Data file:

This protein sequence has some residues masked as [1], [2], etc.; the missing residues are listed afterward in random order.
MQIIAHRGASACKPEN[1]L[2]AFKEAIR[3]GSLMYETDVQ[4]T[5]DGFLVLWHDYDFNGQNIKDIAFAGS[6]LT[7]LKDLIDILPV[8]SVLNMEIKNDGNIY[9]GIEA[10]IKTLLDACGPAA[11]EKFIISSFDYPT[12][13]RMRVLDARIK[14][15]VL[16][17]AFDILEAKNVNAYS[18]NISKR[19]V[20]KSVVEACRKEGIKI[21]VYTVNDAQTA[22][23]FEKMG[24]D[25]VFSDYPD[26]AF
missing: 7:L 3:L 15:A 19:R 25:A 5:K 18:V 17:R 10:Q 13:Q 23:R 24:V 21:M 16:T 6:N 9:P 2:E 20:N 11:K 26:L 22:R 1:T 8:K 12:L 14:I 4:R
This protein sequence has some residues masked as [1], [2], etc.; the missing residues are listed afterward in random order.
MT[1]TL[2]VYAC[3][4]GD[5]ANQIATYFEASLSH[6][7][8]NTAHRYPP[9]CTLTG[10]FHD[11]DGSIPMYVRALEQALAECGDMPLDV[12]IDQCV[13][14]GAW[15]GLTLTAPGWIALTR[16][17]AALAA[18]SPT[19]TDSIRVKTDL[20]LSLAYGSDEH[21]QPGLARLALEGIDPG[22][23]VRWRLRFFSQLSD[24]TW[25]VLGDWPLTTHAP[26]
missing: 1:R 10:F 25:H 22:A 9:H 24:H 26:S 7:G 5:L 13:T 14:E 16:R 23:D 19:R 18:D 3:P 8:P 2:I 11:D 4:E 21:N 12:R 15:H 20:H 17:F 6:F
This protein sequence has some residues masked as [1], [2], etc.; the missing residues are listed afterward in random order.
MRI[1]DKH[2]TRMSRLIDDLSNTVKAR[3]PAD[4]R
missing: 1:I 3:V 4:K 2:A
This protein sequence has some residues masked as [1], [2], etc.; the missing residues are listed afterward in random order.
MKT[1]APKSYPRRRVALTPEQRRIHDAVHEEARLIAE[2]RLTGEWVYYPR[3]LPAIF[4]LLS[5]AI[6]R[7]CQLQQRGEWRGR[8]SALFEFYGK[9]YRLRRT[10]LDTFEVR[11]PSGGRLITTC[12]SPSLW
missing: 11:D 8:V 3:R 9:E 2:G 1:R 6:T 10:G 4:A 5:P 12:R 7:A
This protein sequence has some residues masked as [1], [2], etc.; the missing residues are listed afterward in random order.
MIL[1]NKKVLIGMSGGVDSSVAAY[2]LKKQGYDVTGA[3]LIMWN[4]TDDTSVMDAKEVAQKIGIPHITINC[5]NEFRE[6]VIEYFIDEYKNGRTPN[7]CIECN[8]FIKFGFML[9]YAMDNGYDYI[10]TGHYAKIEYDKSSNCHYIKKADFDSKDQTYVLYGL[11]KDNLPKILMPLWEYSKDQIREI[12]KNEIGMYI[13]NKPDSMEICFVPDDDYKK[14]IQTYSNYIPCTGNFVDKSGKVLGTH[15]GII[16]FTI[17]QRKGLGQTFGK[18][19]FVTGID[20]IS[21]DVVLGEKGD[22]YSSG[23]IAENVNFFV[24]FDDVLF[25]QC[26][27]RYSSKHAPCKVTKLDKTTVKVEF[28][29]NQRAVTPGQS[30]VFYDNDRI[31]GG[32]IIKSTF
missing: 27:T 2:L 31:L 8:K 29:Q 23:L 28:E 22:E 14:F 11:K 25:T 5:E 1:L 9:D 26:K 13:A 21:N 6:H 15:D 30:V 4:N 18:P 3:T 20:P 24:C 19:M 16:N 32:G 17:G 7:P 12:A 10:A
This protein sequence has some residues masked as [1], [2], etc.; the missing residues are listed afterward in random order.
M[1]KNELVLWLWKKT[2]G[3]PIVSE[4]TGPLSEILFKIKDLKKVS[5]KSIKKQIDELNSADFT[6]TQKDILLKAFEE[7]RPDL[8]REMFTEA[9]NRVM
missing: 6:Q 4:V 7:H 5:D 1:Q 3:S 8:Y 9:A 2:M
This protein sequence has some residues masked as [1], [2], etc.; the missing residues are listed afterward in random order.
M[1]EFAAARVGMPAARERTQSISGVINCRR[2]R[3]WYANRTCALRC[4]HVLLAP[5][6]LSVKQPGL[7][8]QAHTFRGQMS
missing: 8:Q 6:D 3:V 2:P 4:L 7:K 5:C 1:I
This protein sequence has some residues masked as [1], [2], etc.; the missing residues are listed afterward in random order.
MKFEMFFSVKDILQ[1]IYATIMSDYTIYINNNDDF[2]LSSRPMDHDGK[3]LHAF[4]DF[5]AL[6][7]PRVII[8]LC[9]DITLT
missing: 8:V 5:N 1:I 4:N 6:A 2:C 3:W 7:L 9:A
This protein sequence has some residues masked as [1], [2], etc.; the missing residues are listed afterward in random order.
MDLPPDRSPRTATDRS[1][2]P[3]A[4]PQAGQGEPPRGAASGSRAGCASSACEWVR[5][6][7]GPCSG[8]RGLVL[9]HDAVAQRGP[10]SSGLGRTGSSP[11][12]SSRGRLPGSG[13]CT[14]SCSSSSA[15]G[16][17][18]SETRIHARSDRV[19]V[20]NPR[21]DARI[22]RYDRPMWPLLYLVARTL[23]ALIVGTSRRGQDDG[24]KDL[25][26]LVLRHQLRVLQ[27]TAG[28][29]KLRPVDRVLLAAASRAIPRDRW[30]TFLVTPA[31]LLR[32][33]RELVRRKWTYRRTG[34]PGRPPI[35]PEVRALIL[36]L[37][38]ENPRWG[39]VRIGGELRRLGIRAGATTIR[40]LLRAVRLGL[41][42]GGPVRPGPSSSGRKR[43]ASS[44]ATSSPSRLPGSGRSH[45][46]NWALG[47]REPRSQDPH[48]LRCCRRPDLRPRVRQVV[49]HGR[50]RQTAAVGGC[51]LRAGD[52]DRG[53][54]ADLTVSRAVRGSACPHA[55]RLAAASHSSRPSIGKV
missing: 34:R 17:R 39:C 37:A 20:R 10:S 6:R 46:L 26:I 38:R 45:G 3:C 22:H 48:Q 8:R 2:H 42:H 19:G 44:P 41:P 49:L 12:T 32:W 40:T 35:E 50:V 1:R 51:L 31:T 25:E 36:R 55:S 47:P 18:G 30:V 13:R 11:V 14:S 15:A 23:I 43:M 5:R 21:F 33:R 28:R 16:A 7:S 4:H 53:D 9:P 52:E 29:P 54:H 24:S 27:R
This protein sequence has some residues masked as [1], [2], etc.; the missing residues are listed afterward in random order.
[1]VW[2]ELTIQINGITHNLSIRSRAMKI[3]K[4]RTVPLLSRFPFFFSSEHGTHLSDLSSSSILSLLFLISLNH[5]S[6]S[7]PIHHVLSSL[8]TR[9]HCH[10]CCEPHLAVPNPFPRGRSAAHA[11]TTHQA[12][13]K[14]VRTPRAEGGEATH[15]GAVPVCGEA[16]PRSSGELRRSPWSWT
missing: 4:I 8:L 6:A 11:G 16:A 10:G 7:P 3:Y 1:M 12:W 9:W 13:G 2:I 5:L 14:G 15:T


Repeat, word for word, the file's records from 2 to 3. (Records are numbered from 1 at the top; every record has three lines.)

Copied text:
This protein sequence has some residues masked as [1], [2], etc.; the missing residues are listed afterward in random order.
MT[1]TL[2]VYAC[3][4]GD[5]ANQIATYFEASLSH[6][7][8]NTAHRYPP[9]CTLTG[10]FHD[11]DGSIPMYVRALEQALAECGDMPLDV[12]IDQCV[13][14]GAW[15]GLTLTAPGWIALTR[16][17]AALAA[18]SPT[19]TDSIRVKTDL[20]LSLAYGSDEH[21]QPGLARLALEGIDPG[22][23]VRWRLRFFSQLSD[24]TW[25]VLGDWPLTTHAP[26]
missing: 1:R 10:F 25:H 22:A 9:H 24:H 26:S 7:G 5:L 13:T 14:E 16:R 23:D 19:R 18:D 3:P 8:P 2:I 11:D 4:E 21:N 12:R 15:H 20:H 17:F 6:F
This protein sequence has some residues masked as [1], [2], etc.; the missing residues are listed afterward in random order.
MRI[1]DKH[2]TRMSRLIDDLSNTVKAR[3]PAD[4]R
missing: 1:I 3:V 4:K 2:A